Friday, August 12, 2011

Online Session Code for Big Objects (Plus a Warning)

In Chapter 9 of More iPhone Development, we wrote a set of classes that mimicked the behavior of GameKit's peer-to-peer connectivity, but for regular network connections (GameKit's only works with BlueTooth and local network connections). Basically, we wrote a class that lets you send and receive anything that can be packaged into an instance of NSData. Since it's relatively trivial to implement NSCoding for most classes, this means passing objects between two iOS apps (or an iOS and a Mac app) becomes pretty easy. You don't have to poll for the data, or worry about chunking out the data. You just make a method call and pass an NSData instance to send data, and then implement a delegate method for receiving data back from the other end. Life is good, right?

Hmm...

Maybe not. There's a pretty big limitation in the book's implementation. That implementation, designed for passing tiny packets of data (TicTacToe game moves), kept everything in memory. If you try to send a good size image to the other connection, likely you'd run out of memory fairly quickly.

A while back, I faced exactly that situation. For a kiosk app that MartianCraft was writing for a client, I needed to send large images shot with a DSLR camera from a Mac Cocoa program to an iPad program and also needed to send pictures taken with the iPad's camera back to the Mac Cocoa app. These images, compressed, ranged from about one to about five megs. I grabbed the OnlineSession class from More, figuring I had the network code basically done, and watched my application go down in a blaze of… well… not glory, that's for sure. Not only did the iPad run out of memory, it ran out of memory FAST… much faster than I expected. Even sending the smaller iPad camera images often caused low-memory crashes.

There were two basic problems with the OnlineSession class when you try to use it for sending larger volumes of data. First, as I said, was that it relied only on physical memory. Given that the physical limitations of the original iPad, this was problematic. But there was another, much bigger problem.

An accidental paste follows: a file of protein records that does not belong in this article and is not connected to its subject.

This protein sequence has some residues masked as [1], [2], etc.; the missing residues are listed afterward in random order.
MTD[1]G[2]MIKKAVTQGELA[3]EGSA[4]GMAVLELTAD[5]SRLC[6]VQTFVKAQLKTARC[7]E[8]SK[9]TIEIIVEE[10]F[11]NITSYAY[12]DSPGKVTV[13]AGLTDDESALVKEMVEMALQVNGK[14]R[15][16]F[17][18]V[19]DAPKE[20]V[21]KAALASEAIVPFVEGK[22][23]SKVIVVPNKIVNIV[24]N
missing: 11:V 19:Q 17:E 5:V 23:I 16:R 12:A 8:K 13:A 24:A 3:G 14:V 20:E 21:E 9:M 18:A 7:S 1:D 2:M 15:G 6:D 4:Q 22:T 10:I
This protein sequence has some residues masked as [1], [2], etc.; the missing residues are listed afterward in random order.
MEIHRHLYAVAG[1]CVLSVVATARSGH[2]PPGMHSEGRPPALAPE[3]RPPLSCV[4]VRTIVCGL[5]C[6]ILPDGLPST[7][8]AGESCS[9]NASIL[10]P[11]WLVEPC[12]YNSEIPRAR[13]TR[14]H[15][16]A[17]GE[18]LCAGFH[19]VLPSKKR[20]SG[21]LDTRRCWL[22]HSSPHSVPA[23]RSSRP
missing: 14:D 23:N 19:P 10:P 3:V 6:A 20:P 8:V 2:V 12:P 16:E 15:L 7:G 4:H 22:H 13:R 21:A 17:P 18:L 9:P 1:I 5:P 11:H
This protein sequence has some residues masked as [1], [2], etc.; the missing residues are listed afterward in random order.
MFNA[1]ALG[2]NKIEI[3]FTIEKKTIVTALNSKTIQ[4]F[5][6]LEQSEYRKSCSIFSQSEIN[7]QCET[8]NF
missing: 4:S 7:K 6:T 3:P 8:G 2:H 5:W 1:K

The second issue was that during the process of chunking up the data to send, the code kept making unnecessary copies of the data. Put simply, I made a n00b mistake. The mistake didn't impact the TicTacToe application because the game moves would easily fit into the send buffer, but it's a mistake I've made before and definitely should've known better.

So, what, specifically, was this mistake, you ask?

Using NSData's regular convenience constructor dataWithBytes:length: when creating the new NSData instance to store the portion of the image that won't fit into the send buffer. If you read the description of dataWithBytes:length:, it very clearly says that it makes a copy of the data you provide. So, every time a packet was sent, the code would create a new NSData instance to hold the remainder that wouldn't fit in the buffer, and it would copy all the remaining unsent data for every packet. Ouch.

So, as a simple example, if we were sending a 5 meg image, and the send buffer was set to 128k, the code would make a 4.825 meg copy after the first packet was sent, then a 4.75 meg copy after the second packet was sent, a 4.265 meg copy after the third packet, and so on. After every packet, another slightly smaller copy of the data was made. A descending progression that would eat up memory fast.

After a lot of swearing at myself, I made some modifications to the class to do two things.

First, I switched to using NSData's dataWithBytes:NoCopy:length:, which uses the provided data in place without making a copy. This kept the memory footprint a lot smaller. In some instances, because the DSLR images were so large and our app needed to send so many, I still hit memory problems. So, the second thing I did was to add filesystem caching of the outbound queue so that all the encoded objects waiting to be sent didn't have to fit in memory for the application to function properly.

The new version of the class functions exactly as the one from the book, so you should be able to just drop-in replace the OnlineSession from Chapter 9 with this one without making any changes to your application code.

You can download the new version right here.